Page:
Just as with schools, professional daycare facilities, be it private or in-home care, require specific daycare forms to be on file before your child can attend. A few forms will vary from state to state based on childcare laws in each jurisdiction, but the majority of forms are all the same. It may seem like a tedious process to fill out these daycare forms, but they provide important information that may be necessary for the daycare provider to access while your child is in their care.
The most common daycare form is an immunization record. This form will require that you show proof of your child having received immunizations current with the schedule of immunizations as required by the facility and its county or state health department. Some facilities now require the Varicella, or chicken pox, vaccine before admittance. The immunization form will need to be updated at least yearly and will require a doctor's signature.
Another common daycare form is an emergency medical form. This is a standard form with information including emergency contacts besides the parents, the name and phone number of your child's pediatrician or family doctor, your preferred dentist, and in some cases your preferred choice of hospital. The form will also require you to either grant or deny permission for the provider to obtain emergency medical treatment for your child. This particular form alarms some parents as it is difficult to assign someone the right to make emergency medical decisions for your child in the event you couldn't be reached. However, it is for everyone's protection and you are in no way signing away specific rights. If you are uncomfortable about granting permission for medical treatment to be issued to your child in an emergency, check with your local 911 squad and ask what the specific procedure would be. If you are still uncomfortable, devise a specific plan for the facility or provider to follow and put it in writing as an addendum to the emergency medical form.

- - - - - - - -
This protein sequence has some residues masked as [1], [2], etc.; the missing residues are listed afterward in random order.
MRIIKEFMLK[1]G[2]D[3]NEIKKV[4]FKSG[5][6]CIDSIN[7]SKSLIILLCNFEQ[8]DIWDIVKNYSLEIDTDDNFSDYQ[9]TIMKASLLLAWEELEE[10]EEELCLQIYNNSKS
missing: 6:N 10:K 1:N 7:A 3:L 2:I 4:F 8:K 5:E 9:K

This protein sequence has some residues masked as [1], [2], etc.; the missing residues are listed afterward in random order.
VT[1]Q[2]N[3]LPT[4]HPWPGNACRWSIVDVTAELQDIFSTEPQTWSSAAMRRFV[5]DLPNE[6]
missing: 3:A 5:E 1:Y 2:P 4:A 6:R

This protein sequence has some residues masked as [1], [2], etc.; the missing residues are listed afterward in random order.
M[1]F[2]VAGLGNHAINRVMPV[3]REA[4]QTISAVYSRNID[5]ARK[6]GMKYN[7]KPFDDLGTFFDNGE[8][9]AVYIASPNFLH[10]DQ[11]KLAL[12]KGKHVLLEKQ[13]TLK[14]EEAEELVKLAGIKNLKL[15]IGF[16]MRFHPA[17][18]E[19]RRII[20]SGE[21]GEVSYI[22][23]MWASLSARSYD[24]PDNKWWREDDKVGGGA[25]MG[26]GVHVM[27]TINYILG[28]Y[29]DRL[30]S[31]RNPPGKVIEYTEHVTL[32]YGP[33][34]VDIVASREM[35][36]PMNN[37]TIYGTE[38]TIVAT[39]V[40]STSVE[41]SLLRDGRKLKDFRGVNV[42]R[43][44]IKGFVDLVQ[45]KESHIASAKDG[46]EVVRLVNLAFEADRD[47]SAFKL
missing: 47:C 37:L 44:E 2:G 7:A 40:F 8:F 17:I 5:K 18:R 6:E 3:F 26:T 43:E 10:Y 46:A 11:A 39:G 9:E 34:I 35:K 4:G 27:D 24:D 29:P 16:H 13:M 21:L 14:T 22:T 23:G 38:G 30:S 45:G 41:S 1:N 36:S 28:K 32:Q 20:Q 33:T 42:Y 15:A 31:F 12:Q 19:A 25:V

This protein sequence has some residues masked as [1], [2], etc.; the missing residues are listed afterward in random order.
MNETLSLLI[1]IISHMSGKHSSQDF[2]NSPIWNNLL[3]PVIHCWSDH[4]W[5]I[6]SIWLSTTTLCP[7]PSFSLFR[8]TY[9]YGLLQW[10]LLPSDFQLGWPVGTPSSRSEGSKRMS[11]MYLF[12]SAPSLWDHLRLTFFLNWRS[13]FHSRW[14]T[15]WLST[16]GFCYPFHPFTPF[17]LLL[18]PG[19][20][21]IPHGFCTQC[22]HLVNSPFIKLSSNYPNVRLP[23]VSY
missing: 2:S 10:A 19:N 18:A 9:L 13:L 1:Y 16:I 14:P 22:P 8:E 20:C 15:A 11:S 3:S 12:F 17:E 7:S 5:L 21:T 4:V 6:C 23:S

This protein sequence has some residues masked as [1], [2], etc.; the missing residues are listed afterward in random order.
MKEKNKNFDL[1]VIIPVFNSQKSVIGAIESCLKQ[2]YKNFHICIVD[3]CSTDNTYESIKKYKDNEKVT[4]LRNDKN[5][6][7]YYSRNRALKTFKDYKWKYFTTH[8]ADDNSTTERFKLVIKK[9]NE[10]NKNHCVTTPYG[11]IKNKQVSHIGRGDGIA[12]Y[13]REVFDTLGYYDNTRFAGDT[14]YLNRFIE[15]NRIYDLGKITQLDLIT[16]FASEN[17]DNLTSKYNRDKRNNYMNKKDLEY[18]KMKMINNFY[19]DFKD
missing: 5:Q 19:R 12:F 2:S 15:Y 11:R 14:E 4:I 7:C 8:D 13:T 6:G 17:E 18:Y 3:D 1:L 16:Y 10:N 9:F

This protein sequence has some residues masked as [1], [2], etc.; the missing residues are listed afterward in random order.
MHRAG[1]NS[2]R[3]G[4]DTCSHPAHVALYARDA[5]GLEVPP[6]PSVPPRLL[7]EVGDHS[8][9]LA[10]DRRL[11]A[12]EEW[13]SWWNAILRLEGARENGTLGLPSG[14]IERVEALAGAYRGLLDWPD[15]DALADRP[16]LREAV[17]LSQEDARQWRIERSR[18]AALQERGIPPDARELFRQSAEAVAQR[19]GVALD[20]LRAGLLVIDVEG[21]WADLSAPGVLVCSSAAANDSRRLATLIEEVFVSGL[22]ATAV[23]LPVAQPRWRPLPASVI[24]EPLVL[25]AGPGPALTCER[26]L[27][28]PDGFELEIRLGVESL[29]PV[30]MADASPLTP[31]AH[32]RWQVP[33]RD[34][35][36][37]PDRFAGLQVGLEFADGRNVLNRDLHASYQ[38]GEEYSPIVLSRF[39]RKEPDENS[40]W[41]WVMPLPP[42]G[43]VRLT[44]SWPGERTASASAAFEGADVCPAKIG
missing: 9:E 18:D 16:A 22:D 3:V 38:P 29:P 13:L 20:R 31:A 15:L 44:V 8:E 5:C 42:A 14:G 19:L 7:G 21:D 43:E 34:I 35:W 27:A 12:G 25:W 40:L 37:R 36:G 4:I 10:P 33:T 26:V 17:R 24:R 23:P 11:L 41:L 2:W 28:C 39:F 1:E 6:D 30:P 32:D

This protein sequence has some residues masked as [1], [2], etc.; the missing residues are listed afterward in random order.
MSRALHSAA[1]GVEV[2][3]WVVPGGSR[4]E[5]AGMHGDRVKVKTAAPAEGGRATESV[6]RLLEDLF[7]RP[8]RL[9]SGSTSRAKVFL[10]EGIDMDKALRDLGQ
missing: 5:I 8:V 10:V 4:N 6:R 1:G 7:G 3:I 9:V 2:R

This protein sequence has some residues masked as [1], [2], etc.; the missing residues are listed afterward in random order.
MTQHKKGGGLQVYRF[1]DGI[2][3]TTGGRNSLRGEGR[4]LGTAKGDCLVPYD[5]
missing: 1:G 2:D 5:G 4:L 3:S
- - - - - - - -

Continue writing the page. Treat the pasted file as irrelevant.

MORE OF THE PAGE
Other common daycare forms include health history, household income, registration, proof of custody, and in some cases, permission forms for transportation. Each daycare form will request basic information such as name, address, home and work phone numbers, additional contacts, etc. There should be a form included that allows you to grant permission for someone other than yourself to pick up your child.
When filling out daycare forms be sure to complete every field, leaving none blank. If a question does not apply to your situation, mark N/A on the form. Be sure to also verify emergency contacts and the numbers you have provided. If your health insurance will not cover treatment from specific providers or hospitals in emergency situations, be sure to indicate this as well. If you are asked to sign a waiver that you do not understand, be sure to verify what you are signing either with an attorney or with the department of children's services. Typically though, the standard legal daycare forms do not require signing away any rights you have to hold the daycare provider or facility liable for your child's safety.